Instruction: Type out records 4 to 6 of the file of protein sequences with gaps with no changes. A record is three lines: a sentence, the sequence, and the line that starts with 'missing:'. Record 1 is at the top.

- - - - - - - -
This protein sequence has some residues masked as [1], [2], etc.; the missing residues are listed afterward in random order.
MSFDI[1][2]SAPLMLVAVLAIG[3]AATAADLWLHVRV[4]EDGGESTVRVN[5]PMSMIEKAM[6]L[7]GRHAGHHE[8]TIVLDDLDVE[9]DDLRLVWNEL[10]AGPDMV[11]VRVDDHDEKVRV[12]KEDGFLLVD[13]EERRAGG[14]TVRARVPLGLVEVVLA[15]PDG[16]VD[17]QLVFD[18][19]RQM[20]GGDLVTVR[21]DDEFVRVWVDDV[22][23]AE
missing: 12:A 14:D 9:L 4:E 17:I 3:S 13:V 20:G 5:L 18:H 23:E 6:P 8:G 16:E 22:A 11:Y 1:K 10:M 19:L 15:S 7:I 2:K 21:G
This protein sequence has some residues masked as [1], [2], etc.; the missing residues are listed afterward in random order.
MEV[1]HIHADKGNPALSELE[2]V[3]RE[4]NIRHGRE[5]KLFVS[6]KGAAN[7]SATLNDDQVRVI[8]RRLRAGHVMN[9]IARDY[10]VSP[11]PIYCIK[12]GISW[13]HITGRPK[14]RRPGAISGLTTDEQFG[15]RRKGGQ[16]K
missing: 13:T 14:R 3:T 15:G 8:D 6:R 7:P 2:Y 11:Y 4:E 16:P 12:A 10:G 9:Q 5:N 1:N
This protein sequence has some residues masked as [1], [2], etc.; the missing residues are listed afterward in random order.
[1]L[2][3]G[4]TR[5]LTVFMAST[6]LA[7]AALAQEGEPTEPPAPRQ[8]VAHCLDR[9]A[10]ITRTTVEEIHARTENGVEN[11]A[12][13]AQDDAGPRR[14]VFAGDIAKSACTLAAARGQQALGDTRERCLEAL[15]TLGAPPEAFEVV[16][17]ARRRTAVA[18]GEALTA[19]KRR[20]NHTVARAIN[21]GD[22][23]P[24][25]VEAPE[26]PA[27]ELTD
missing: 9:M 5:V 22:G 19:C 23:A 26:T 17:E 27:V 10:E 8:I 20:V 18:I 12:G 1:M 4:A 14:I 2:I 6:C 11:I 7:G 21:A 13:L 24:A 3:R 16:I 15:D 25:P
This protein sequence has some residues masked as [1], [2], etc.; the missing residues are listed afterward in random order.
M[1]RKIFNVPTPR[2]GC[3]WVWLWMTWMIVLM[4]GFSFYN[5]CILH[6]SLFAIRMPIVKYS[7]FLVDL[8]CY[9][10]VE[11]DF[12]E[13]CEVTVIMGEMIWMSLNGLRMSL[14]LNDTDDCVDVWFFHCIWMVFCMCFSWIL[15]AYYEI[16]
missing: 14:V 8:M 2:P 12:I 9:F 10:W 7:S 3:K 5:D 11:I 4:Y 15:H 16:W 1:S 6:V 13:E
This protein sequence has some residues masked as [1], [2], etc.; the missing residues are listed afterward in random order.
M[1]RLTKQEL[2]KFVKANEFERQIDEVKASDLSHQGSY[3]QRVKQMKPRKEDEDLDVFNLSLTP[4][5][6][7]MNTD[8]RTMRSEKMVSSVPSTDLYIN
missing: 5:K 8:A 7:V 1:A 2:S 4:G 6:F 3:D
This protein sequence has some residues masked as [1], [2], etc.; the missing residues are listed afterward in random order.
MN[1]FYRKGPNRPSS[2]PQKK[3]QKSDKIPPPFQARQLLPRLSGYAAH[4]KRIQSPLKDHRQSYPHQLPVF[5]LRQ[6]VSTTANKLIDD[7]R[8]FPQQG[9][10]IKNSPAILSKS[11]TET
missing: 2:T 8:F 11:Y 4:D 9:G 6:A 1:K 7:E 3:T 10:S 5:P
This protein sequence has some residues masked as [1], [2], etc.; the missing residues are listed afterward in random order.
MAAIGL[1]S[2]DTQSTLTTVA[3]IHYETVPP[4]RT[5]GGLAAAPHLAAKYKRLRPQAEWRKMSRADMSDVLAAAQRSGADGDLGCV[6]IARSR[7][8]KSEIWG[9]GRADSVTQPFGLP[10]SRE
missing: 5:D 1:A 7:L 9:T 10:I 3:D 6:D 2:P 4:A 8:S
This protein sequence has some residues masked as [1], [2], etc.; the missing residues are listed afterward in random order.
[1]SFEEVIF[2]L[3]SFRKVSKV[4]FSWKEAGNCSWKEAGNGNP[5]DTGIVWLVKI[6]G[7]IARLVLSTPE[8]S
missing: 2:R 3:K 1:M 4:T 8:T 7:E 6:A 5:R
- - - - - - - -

This protein sequence has some residues masked as [1], [2], etc.; the missing residues are listed afterward in random order.
M[1]RKIFNVPTPR[2]GC[3]WVWLWMTWMIVLM[4]GFSFYN[5]CILH[6]SLFAIRMPIVKYS[7]FLVDL[8]CY[9][10]VE[11]DF[12]E[13]CEVTVIMGEMIWMSLNGLRMSL[14]LNDTDDCVDVWFFHCIWMVFCMCFSWIL[15]AYYEI[16]
missing: 14:V 8:M 2:P 12:I 9:F 10:W 7:S 3:K 5:D 11:I 4:Y 15:H 16:W 1:S 6:V 13:E
This protein sequence has some residues masked as [1], [2], etc.; the missing residues are listed afterward in random order.
M[1]RLTKQEL[2]KFVKANEFERQIDEVKASDLSHQGSY[3]QRVKQMKPRKEDEDLDVFNLSLTP[4][5][6][7]MNTD[8]RTMRSEKMVSSVPSTDLYIN
missing: 5:K 8:A 7:V 1:A 2:S 4:G 6:F 3:D
This protein sequence has some residues masked as [1], [2], etc.; the missing residues are listed afterward in random order.
MN[1]FYRKGPNRPSS[2]PQKK[3]QKSDKIPPPFQARQLLPRLSGYAAH[4]KRIQSPLKDHRQSYPHQLPVF[5]LRQ[6]VSTTANKLIDD[7]R[8]FPQQG[9][10]IKNSPAILSKS[11]TET
missing: 2:T 8:F 11:Y 4:D 9:G 6:A 1:K 7:E 3:T 10:S 5:P